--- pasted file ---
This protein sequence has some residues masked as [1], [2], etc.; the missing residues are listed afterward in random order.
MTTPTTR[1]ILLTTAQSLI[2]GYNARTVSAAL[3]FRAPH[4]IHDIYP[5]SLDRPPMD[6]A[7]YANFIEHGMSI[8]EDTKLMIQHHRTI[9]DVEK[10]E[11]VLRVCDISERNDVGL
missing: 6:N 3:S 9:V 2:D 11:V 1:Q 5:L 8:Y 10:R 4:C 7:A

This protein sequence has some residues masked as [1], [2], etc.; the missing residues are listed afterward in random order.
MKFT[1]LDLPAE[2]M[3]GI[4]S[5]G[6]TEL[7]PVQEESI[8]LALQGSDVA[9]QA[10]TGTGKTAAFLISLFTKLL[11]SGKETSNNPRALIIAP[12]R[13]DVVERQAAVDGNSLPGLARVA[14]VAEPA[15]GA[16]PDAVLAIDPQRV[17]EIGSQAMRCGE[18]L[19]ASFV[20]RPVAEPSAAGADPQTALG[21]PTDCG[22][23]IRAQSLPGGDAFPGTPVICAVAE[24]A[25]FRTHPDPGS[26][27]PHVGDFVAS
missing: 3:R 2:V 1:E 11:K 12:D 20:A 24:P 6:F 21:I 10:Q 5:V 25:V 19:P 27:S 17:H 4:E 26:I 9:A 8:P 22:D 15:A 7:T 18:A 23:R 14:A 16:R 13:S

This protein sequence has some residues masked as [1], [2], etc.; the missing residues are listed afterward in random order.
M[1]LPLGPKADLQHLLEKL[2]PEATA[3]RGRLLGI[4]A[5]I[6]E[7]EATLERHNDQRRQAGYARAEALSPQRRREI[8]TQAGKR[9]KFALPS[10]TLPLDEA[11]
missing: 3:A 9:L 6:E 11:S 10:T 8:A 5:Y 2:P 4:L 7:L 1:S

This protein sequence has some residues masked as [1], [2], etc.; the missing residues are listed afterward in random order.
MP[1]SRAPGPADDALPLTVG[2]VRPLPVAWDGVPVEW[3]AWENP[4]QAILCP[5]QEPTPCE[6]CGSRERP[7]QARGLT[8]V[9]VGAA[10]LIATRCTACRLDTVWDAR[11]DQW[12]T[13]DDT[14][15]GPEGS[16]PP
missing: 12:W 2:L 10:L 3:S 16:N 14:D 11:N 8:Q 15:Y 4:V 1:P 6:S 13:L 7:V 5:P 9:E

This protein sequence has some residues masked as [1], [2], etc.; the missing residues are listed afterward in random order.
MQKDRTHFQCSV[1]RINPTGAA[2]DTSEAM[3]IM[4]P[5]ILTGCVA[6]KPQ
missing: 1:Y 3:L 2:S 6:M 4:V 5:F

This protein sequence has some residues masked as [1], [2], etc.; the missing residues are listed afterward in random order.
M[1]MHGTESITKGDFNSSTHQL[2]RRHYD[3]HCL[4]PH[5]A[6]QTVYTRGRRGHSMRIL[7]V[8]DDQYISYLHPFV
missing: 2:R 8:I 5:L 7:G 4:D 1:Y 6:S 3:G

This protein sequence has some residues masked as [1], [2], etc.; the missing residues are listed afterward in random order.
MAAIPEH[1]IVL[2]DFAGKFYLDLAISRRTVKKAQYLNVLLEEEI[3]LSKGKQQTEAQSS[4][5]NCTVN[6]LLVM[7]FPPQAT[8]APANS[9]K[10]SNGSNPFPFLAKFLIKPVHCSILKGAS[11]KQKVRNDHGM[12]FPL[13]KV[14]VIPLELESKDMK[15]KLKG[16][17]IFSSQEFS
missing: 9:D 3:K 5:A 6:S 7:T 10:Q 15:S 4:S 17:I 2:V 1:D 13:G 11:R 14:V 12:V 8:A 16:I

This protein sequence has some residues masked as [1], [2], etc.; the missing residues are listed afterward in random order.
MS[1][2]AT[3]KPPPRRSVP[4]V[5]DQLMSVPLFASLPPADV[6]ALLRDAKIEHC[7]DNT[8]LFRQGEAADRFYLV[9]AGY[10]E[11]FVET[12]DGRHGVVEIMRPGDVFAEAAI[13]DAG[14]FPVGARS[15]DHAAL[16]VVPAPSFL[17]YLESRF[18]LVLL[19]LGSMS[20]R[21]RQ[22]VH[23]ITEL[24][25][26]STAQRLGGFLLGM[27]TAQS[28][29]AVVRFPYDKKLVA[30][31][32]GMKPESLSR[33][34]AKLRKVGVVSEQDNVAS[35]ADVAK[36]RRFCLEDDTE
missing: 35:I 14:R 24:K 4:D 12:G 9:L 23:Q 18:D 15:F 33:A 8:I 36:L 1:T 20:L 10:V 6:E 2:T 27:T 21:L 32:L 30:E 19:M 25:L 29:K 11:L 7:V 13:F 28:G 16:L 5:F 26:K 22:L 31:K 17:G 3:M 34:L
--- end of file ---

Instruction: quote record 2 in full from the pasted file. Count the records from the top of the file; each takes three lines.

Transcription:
This protein sequence has some residues masked as [1], [2], etc.; the missing residues are listed afterward in random order.
MKFT[1]LDLPAE[2]M[3]GI[4]S[5]G[6]TEL[7]PVQEESI[8]LALQGSDVA[9]QA[10]TGTGKTAAFLISLFTKLL[11]SGKETSNNPRALIIAP[12]R[13]DVVERQAAVDGNSLPGLARVA[14]VAEPA[15]GA[16]PDAVLAIDPQRV[17]EIGSQAMRCGE[18]L[19]ASFV[20]RPVAEPSAAGADPQTALG[21]PTDCG[22][23]IRAQSLPGGDAFPGTPVICAVAE[24]A[25]FRTHPDPGS[26][27]PHVGDFVAS
missing: 3:R 2:V 1:E 11:K 12:D 20:A 24:P 6:F 21:I 10:Q 5:V 25:V 19:P 27:S 17:H 4:E 26:I 9:A 8:P 22:D 15:A 7:T 18:A 23:R 14:A 16:R 13:S